Political pundit poppycock

Gak! The paucity of useful political analysis in NZ has just been shown yet again, with Canterbury University politics fellow Dr Terese Arsenau blithering on at TVNZ about Labour’s chances of retaining government in this year’s election.

What distinguishes an otherwise bland statement of facts from the nonsense laid out, is that Arsenau is still wedded to the old First Past the Post (FPP) electoral mindset. She ponders “whether the Greens – or the Maori Party – would think it appropriate to prop up Labour” if Labour got substantially less MP’s than National (but both National and Labour were short of 50% of seats). According to Arsenau:

Would such an arrangement be judged as a legitimate outcome or the hijack of the election from the rightful winner? 

This shows Arsenau still thinks a government must have a ‘large party’ (i.e. National or Labour) as the major player in a government. MMP possibilities (assuming no overhang for simplicity)  like a government of 61 MPs from 61 separate parties is possible, though hugely unlikely. Equally, a government of 3 parties each with 21 MPs – giving a majority with 63 MPs – does not require any one party in the coalition government to be dominant.

Even if one party in a coalition government is dominant, that does not mean they can – or should – expect to get support and laws passed in direct proportion to their proportion of the coalition governments seats (the much lamented ‘tail wagging the dog’). The balance depends on how closely aligned the colaitions party positions are.

Labour had no trouble supporting a Green Member’s Bill (S59 amendment), and taking most of the flack instead of Sue Bradford and the Greens – because most Labour MP’s also supported that law change. By contrast, Labour’s dominant position in the 2005-08 government has not meant an easy ride for their Emmissions Trading Scheme Bill, which may yet fail to get passed due to lack of Green party support. Why? Because the way Labour has framed the Bill has been so far from Green party views on how to tackle emmissions, that they are struggling to support Labour on it.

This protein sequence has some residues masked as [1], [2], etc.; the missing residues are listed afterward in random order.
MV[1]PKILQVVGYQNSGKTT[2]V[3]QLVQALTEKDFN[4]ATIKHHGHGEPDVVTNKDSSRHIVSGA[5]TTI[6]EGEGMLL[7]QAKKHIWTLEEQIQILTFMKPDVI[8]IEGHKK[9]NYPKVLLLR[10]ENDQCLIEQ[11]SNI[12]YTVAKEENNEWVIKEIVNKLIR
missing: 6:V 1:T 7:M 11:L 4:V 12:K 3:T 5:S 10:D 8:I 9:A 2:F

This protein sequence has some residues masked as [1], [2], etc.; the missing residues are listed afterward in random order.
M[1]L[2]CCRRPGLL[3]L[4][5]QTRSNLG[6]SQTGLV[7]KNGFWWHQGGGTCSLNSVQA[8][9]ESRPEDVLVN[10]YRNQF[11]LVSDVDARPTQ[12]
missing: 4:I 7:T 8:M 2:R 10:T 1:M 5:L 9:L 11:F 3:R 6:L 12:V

So, Arsenau’s contention that there is some ‘moral obligation’ for minor parties to support the single largest party to form a coalition government is blithering nonsense. Any group of parties that can get a majority of MPs to support them on confidence & supply votes can form a government.

The true ‘viability test’ for a coalition government is how they manage the legislative demands of the coalition’s respective parties to get a ‘fair’ balance that satisfies each party enough to stay in the coalition. That is something each party currently judges with an eye to how many successes they want and who they can blame for failures, at the next election. Perhaps this ad hoc system of legislative balance is something Arsenau could illuminate?

Advertisements

Tags: , , , , , , , , , ,

Leave a Reply

Fill in your details below or click an icon to log in:

WordPress.com Logo

You are commenting using your WordPress.com account. Log Out / Change )

Twitter picture

You are commenting using your Twitter account. Log Out / Change )

Facebook photo

You are commenting using your Facebook account. Log Out / Change )

Google+ photo

You are commenting using your Google+ account. Log Out / Change )

Connecting to %s


%d bloggers like this: